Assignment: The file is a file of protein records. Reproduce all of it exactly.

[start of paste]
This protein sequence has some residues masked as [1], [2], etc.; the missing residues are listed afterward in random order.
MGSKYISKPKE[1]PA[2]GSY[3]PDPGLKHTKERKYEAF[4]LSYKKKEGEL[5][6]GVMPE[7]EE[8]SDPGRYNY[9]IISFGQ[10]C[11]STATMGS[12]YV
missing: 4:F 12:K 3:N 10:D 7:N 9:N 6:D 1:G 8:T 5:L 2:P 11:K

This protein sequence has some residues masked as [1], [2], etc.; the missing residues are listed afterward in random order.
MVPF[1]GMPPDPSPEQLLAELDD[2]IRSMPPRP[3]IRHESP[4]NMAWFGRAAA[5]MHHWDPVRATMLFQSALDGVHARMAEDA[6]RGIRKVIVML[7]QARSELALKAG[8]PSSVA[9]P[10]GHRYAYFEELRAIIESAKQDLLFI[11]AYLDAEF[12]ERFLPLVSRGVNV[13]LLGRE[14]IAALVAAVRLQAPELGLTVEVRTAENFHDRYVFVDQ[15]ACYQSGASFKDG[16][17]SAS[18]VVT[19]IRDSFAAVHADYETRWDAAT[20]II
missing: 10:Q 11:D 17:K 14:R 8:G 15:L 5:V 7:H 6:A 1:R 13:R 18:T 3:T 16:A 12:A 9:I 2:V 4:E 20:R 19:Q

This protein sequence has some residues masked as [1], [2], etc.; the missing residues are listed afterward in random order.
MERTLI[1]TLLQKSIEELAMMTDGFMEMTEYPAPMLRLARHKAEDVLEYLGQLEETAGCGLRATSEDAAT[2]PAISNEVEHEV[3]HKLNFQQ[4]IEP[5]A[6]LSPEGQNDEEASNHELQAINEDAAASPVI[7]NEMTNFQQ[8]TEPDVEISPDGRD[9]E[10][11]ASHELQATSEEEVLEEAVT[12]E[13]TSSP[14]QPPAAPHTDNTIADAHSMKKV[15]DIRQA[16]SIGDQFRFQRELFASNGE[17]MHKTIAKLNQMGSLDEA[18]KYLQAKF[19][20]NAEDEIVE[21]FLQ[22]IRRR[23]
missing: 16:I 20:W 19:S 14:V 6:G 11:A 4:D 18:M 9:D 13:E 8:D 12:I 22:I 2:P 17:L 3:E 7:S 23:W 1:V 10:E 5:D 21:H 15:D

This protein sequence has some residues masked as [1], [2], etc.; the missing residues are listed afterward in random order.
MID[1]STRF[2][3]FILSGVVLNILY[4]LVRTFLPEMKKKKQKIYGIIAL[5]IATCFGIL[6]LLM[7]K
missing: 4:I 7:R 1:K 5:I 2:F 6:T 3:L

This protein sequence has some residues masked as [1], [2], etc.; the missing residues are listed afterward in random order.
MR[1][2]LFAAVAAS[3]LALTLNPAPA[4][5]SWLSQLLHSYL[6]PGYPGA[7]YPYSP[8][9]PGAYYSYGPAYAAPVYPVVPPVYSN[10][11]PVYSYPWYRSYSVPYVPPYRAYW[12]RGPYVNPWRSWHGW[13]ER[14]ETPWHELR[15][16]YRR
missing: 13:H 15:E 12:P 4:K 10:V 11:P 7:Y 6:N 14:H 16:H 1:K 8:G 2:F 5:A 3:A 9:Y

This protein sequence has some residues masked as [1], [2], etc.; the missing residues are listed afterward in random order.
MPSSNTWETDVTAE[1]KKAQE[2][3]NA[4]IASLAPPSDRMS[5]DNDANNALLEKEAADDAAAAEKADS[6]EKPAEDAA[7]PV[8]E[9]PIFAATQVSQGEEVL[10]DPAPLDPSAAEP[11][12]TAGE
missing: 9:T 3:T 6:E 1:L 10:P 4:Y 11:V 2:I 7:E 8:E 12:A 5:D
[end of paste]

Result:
This protein sequence has some residues masked as [1], [2], etc.; the missing residues are listed afterward in random order.
MGSKYISKPKE[1]PA[2]GSY[3]PDPGLKHTKERKYEAF[4]LSYKKKEGEL[5][6]GVMPE[7]EE[8]SDPGRYNY[9]IISFGQ[10]C[11]STATMGS[12]YV
missing: 4:F 12:K 3:N 10:D 7:N 9:N 6:D 1:G 8:T 5:L 2:P 11:K

This protein sequence has some residues masked as [1], [2], etc.; the missing residues are listed afterward in random order.
MVPF[1]GMPPDPSPEQLLAELDD[2]IRSMPPRP[3]IRHESP[4]NMAWFGRAAA[5]MHHWDPVRATMLFQSALDGVHARMAEDA[6]RGIRKVIVML[7]QARSELALKAG[8]PSSVA[9]P[10]GHRYAYFEELRAIIESAKQDLLFI[11]AYLDAEF[12]ERFLPLVSRGVNV[13]LLGRE[14]IAALVAAVRLQAPELGLTVEVRTAENFHDRYVFVDQ[15]ACYQSGASFKDG[16][17]SAS[18]VVT[19]IRDSFAAVHADYETRWDAAT[20]II
missing: 10:Q 11:D 17:K 14:R 8:G 15:L 5:V 7:H 6:A 1:R 13:R 18:T 3:T 16:A 12:A 9:I 2:V 4:E 20:R 19:Q

This protein sequence has some residues masked as [1], [2], etc.; the missing residues are listed afterward in random order.
MERTLI[1]TLLQKSIEELAMMTDGFMEMTEYPAPMLRLARHKAEDVLEYLGQLEETAGCGLRATSEDAAT[2]PAISNEVEHEV[3]HKLNFQQ[4]IEP[5]A[6]LSPEGQNDEEASNHELQAINEDAAASPVI[7]NEMTNFQQ[8]TEPDVEISPDGRD[9]E[10][11]ASHELQATSEEEVLEEAVT[12]E[13]TSSP[14]QPPAAPHTDNTIADAHSMKKV[15]DIRQA[16]SIGDQFRFQRELFASNGE[17]MHKTIAKLNQMGSLDEA[18]KYLQAKF[19][20]NAEDEIVE[21]FLQ[22]IRRR[23]
missing: 16:I 20:W 19:S 14:V 6:G 11:A 4:D 18:M 9:D 13:E 8:D 12:I 22:I 2:P 17:L 3:E 7:S 23:W 1:V 10:E 5:D 21:H 15:D

This protein sequence has some residues masked as [1], [2], etc.; the missing residues are listed afterward in random order.
MID[1]STRF[2][3]FILSGVVLNILY[4]LVRTFLPEMKKKKQKIYGIIAL[5]IATCFGIL[6]LLM[7]K
missing: 4:I 7:R 1:K 5:I 2:F 6:T 3:L

This protein sequence has some residues masked as [1], [2], etc.; the missing residues are listed afterward in random order.
MR[1][2]LFAAVAAS[3]LALTLNPAPA[4][5]SWLSQLLHSYL[6]PGYPGA[7]YPYSP[8][9]PGAYYSYGPAYAAPVYPVVPPVYSN[10][11]PVYSYPWYRSYSVPYVPPYRAYW[12]RGPYVNPWRSWHGW[13]ER[14]ETPWHELR[15][16]YRR
missing: 13:H 15:E 12:P 4:K 10:V 11:P 7:Y 6:N 14:H 16:H 1:K 8:G 2:F 5:A 3:A 9:Y

This protein sequence has some residues masked as [1], [2], etc.; the missing residues are listed afterward in random order.
MPSSNTWETDVTAE[1]KKAQE[2][3]NA[4]IASLAPPSDRMS[5]DNDANNALLEKEAADDAAAAEKADS[6]EKPAEDAA[7]PV[8]E[9]PIFAATQVSQGEEVL[10]DPAPLDPSAAEP[11][12]TAGE
missing: 9:T 3:T 6:E 1:L 10:P 4:Y 11:V 2:I 7:E 8:E 12:A 5:D